Thousands of years ago the method of transferring and storing data took place in the form of stories and songs passed down from one generation to the next. Eventually we found a way to record our data in written form by hand, store the information on paper, and whose language could be taught from one person to another and the text itself could be copied by hand for others to use. In the 1400’s a man by the name of Johannes Gutenberg invented the first movable type printing press which established a method of recording and creating copies of data at a rate that had never been experienced before. Ideas printed off the Gutenberg press spread across Europe like wildfire and helped to move the human race forward to shared knowledge and overall enlightenment.

Data storage has come a long way since human kind’s early days of only storing data in memory and transferring it through song and story. The human race is at the paradigm shift of yet another method of data storage that has been a long time coming: Online storage. Being that data can be easily digitized we can now transfer it with ease from one computer’s hard drive to the next, the computer doing all the remembering and transferring for us and leaving us with only having to remember the language and how to operate a computer. Nonetheless, online storage offers a much more reliable and useful method of data storage that a hard drive does not.


Hard drives are heavy and require a decent amount of your computers resources to operate. If you have an external hard drive and wanted to bring your data with you somewhere, you would have to carry your hard drive around and risk it breaking and you losing all of your data. It is a common phrase in investing that you shouldn’t put all your eggs in one basket, and saving your life’s data on a single hard drive that is vulnerable to the elements is doing just that. See our 3 types of hard drives review.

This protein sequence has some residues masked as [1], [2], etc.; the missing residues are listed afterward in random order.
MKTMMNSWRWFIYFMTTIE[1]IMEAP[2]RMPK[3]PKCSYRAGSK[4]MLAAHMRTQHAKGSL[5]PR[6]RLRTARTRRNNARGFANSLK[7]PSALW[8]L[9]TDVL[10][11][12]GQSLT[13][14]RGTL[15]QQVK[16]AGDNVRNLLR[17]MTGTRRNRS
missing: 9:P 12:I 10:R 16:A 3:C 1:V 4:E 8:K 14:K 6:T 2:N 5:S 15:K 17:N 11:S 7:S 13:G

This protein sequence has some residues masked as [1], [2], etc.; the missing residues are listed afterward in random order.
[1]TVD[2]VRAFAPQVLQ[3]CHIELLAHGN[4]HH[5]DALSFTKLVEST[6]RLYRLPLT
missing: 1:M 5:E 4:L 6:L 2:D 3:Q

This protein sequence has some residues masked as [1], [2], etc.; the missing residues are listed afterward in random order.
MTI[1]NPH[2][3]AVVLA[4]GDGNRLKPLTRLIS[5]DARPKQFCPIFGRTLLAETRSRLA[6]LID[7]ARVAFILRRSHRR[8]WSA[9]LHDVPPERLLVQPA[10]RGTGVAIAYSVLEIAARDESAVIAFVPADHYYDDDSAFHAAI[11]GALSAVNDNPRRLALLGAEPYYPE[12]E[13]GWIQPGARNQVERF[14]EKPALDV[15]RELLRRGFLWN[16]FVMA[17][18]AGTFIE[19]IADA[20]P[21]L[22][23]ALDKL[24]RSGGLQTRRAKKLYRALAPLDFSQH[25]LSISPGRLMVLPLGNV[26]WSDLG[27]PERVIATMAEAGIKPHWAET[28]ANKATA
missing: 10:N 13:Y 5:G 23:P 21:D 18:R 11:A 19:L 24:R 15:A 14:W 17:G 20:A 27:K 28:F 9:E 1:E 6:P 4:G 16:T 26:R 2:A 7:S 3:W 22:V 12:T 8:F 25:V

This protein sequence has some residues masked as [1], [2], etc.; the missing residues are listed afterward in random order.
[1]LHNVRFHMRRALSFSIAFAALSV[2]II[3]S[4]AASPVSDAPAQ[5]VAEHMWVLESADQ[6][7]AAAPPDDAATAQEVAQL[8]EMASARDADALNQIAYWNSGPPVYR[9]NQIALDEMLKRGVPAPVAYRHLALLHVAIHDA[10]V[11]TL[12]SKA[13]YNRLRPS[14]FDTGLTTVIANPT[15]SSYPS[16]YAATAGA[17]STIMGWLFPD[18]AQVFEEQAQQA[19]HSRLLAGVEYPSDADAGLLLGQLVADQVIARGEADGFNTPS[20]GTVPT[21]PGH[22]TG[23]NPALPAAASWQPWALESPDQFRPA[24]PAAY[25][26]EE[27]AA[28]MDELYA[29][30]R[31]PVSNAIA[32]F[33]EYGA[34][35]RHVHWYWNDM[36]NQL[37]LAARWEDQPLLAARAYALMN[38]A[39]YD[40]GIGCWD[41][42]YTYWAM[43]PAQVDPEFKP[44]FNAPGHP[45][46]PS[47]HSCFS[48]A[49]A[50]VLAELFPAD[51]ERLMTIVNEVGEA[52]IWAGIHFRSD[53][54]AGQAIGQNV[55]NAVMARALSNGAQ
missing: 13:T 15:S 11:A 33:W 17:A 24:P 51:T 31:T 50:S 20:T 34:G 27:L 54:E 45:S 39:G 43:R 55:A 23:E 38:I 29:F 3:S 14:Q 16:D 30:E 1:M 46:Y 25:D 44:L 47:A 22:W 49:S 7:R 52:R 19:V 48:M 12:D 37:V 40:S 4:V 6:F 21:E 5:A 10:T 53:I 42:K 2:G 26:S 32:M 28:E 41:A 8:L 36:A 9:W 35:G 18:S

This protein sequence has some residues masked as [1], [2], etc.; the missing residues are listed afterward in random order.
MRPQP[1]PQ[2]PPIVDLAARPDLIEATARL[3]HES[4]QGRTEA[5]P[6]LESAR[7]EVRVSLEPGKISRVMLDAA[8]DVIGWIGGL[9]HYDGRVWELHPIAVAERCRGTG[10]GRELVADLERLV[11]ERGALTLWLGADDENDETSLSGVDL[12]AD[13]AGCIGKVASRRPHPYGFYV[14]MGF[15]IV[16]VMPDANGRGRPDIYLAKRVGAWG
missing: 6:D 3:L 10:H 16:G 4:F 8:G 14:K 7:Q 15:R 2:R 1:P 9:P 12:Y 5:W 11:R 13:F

Online storage offers secure servers to house your data that can be accessed whenever it is needed and from wherever you have a computer with internet access. It is the equivalent to a virtual desktop in the cloud that you can access whenever you need it, and if you are working as the member of a team, you and your teammates can keep all of the project’s information up to date without the trouble of sending emails back and forth and wasting time having each member of the team update their aspect of the project whenever new information comes in.


A 1 terabyte external hard drive costs around $100 whether or not you actually use it all, but, as mentioned earlier, you also nonetheless have to factor in how much the risk costs you in storing all of your data in one place. For example, if you are working on a project based off a contract you have with a client that is worth x dollars to your business, you have to multiply the amount the client is worth to you by the probability of a hard drive crashing – and if you pay a visit to the review section of Amazon on external hard drives, you will find that a decent percentage of users of even the most reputable external hard drives have had theirs crash, losing all of the valuable information contained within for good.

Online storage companies charge you for exactly the amount of storage you need, and work around the clock to make sure your data is stored securely and that the risk of loss is to as much of a minimum as possible. The risk of loss still exists, but the percentage risk is negligible and can let you sleep at night knowing that your valuable data is being protected in the best way possible.

This is a guest post submitted by Eric Greenwood. He is a technophile whose interests span the range of data management, online storage, business intelligence and much more – Read more of his work at the blog Online Storage!